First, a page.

Thursday, November 4, 2010
Beef Stew With a Dash of Philosophy
Beef Stew With a Dash of Philosophy
I stopped in a local market today, headed to the meat department and ordered a pound of stew meat. I asked the butcher how his day was going, and he said, “I wish I was in the Caribbean.” I said that sounded quite lovely but that I had never been. He said, “Oh you should go. It’s a magnificent place.” It turns out his grandparents from Italy had purchased a house on St. Maarten over 40 year ago and the house has remained a place for the family to visit, having survived multiple hurricanes and several major post-hurricane overhauls. I could practically see the ocean through his eyes.
From there we segued into a discussion of his Italian heritage and the European way of life. He spoke of his visits to the old country with wistfulness. He shared a story of a trip to his grandmother’s home in Guilianova, Italy when he was a young man. He had slept with the windows open facing the Adriatic Sea and was awakened by the aroma of fresh bread and pastries. He arose, hopped on his bicycle and headed off to discover the source. He traversed the steep hill leading down to the village below and discovered a bakery in full operation. The sun was just beginning to rise for the day. He described a diminutive, round Italian woman who noticed him peering in the window. She shouted, “Buon Giorno! Americano?” He nodded and was invited into a room full of appetizing wonders, scintillating aromas and mouth-watering delights. The women bakers filled his stomach with treats and his arms with breads and tortes. After a few friendly pinches on his cheeks, he was sent out the door to ride his bicycle back up the hill to share his treasures with his ‘famiglia’. His family had been searching for him, but quickly understood where he had been when he arrived with a trail of flour behind him and the scent of heaven in his arms.
He then shared his thoughts on Americans and our busy, busy lives - always in a hurry to get nowhere fast. He noted the humane working hours in Italy. A couple of hours in the middle of the day for eating and resting before returning to work are the norm. He mentioned the month off in August that everyone takes as an annual holiday. He wondered out loud what would happen if a few American corporations dared to adopt this philosophy and just shut down for an entire month.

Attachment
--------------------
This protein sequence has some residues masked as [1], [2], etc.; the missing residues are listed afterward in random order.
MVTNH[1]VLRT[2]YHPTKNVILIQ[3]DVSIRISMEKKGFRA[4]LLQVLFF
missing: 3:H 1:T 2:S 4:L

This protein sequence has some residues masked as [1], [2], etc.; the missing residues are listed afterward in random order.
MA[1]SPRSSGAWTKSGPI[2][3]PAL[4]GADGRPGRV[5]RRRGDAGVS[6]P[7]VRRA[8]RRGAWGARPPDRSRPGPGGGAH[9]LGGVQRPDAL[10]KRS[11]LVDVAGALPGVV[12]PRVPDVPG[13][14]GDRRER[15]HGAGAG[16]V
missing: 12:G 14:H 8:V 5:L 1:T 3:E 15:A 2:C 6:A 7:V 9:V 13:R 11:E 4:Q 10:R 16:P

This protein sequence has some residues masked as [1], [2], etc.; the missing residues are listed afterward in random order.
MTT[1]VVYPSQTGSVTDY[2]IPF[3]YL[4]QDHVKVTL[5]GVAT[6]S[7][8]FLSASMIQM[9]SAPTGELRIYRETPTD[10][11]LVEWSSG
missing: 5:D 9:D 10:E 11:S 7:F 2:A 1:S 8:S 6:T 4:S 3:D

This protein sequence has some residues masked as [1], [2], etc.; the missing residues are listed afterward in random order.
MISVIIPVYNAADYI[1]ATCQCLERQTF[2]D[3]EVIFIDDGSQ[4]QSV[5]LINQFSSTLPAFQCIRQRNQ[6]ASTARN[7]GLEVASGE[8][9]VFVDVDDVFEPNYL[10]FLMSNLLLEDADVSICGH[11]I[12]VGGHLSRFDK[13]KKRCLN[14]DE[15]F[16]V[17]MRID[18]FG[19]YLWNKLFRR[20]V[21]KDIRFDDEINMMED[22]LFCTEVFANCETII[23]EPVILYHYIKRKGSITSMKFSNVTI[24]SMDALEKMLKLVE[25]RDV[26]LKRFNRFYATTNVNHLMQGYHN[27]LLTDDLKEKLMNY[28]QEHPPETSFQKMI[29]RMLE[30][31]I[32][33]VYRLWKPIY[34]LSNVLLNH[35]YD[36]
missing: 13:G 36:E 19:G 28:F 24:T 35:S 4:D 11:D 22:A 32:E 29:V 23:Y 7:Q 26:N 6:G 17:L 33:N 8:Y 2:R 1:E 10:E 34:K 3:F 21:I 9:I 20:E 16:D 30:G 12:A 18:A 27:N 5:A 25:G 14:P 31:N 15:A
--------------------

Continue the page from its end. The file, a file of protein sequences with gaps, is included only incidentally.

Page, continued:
So, Bill and I stood there and talked for about 20 minutes as shoppers passed by, hurriedly picking up groceries for the day and week. We were fortunate that no one came to the meat counter while we were discussing these important issues.
I never cease to be amazed at the conversations that occur when I ask the simple question, “How’s your day going?” If I show real interest and take the time to listen, I come away enriched with a new perspective and sometimes a new friend. The next time I buy stew meat or a roasting chicken, I may inquire further about his philosophies for changing our busy American culture. I think he’s onto something.
1 lb. beef stew meat
Two bay leaves
Six carrots cleaned and sliced
Six potatoes peeled and sliced
One onion peeled and diced
Salt & pepper to taste
In a heavy pot, cook the beef in the beef broth with the bay leaves over medium to medium high heat. Add the potatoes, carrots and onions. Cook until juicy and tender. Remove the bay leaves. Salt and pepper to taste. Mix cornstarch in a little water and add slowly to the juice if you wish to have a thicker gravy base. Voila – beef stew!